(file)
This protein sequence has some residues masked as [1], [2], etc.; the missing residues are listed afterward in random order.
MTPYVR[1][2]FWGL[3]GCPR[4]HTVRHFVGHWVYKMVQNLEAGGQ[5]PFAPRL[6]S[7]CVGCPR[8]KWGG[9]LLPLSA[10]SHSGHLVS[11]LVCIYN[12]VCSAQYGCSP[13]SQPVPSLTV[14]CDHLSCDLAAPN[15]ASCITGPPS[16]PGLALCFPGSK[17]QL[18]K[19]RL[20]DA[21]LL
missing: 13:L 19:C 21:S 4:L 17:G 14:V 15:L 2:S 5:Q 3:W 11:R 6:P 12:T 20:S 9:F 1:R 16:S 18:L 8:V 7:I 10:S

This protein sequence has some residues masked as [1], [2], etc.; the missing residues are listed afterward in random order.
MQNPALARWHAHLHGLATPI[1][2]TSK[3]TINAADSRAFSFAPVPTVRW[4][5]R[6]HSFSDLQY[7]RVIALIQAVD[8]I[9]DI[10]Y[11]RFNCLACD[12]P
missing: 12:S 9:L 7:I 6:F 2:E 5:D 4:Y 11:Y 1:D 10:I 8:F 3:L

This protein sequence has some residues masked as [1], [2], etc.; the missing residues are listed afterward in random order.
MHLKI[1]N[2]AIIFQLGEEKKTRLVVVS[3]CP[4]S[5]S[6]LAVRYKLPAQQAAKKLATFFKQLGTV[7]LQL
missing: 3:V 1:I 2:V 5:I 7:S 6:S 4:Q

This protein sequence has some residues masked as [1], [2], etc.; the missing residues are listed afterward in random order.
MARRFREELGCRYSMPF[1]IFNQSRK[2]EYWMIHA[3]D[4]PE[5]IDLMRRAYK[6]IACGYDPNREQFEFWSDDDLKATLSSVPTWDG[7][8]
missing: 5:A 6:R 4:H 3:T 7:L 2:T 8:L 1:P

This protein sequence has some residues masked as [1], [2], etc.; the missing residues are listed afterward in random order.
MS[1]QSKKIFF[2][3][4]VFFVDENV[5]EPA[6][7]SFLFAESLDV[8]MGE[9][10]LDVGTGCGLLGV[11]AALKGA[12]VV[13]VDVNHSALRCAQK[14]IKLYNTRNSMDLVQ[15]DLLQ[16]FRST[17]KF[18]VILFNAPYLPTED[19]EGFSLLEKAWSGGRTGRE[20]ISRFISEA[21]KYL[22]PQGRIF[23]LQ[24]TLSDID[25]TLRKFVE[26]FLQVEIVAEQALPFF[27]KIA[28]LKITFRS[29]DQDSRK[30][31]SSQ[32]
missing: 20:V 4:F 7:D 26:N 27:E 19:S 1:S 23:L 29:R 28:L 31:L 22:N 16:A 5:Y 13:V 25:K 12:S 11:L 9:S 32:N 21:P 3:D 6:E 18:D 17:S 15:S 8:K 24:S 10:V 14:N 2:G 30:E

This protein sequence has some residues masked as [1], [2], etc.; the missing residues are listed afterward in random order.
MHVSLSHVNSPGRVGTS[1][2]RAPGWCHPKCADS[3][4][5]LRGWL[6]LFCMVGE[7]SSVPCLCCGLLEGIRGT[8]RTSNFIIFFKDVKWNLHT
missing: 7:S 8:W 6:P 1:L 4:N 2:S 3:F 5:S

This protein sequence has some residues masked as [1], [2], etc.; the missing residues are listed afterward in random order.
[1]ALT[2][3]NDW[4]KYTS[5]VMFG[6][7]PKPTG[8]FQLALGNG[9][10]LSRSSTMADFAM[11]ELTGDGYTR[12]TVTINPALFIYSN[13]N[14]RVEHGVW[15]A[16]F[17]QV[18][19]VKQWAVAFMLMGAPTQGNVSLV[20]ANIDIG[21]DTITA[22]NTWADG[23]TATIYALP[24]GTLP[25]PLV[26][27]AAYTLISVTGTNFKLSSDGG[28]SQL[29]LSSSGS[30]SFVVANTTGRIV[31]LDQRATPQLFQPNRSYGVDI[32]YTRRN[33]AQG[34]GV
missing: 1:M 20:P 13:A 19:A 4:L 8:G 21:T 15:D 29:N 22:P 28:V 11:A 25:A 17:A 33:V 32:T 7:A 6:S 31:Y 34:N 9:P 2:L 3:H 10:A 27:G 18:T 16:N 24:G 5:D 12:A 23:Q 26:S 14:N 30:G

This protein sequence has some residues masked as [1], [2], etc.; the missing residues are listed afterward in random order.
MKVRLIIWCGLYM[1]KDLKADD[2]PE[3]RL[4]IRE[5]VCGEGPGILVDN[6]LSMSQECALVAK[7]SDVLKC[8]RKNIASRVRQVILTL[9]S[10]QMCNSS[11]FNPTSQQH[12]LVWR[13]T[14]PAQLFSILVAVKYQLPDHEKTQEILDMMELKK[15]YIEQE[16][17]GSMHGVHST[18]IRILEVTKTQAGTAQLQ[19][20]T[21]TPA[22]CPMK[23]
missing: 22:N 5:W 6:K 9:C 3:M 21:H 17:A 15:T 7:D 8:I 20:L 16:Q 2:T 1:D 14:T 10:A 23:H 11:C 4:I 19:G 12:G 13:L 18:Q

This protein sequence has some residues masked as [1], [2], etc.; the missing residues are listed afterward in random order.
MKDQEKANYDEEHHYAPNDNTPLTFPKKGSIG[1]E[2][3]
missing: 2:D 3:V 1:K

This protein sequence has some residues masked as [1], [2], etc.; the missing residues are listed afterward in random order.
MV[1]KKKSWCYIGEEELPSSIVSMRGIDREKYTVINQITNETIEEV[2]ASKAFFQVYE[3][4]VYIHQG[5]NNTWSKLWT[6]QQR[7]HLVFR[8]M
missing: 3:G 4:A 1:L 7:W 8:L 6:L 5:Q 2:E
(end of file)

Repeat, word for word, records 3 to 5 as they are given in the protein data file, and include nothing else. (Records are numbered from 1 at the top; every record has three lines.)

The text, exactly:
This protein sequence has some residues masked as [1], [2], etc.; the missing residues are listed afterward in random order.
MHLKI[1]N[2]AIIFQLGEEKKTRLVVVS[3]CP[4]S[5]S[6]LAVRYKLPAQQAAKKLATFFKQLGTV[7]LQL
missing: 3:V 1:I 2:V 5:I 7:S 6:S 4:Q

This protein sequence has some residues masked as [1], [2], etc.; the missing residues are listed afterward in random order.
MARRFREELGCRYSMPF[1]IFNQSRK[2]EYWMIHA[3]D[4]PE[5]IDLMRRAYK[6]IACGYDPNREQFEFWSDDDLKATLSSVPTWDG[7][8]
missing: 5:A 6:R 4:H 3:T 7:L 2:T 8:L 1:P

This protein sequence has some residues masked as [1], [2], etc.; the missing residues are listed afterward in random order.
MS[1]QSKKIFF[2][3][4]VFFVDENV[5]EPA[6][7]SFLFAESLDV[8]MGE[9][10]LDVGTGCGLLGV[11]AALKGA[12]VV[13]VDVNHSALRCAQK[14]IKLYNTRNSMDLVQ[15]DLLQ[16]FRST[17]KF[18]VILFNAPYLPTED[19]EGFSLLEKAWSGGRTGRE[20]ISRFISEA[21]KYL[22]PQGRIF[23]LQ[24]TLSDID[25]TLRKFVE[26]FLQVEIVAEQALPFF[27]KIA[28]LKITFRS[29]DQDSRK[30][31]SSQ[32]
missing: 20:V 4:F 7:D 26:N 27:E 19:S 1:S 23:L 29:R 28:L 31:L 22:N 16:A 5:Y 13:V 25:K 12:S 11:L 9:S 32:N 21:P 3:D 6:E 18:D 17:S 15:S 8:K 24:S 10:V 14:N 2:G 30:E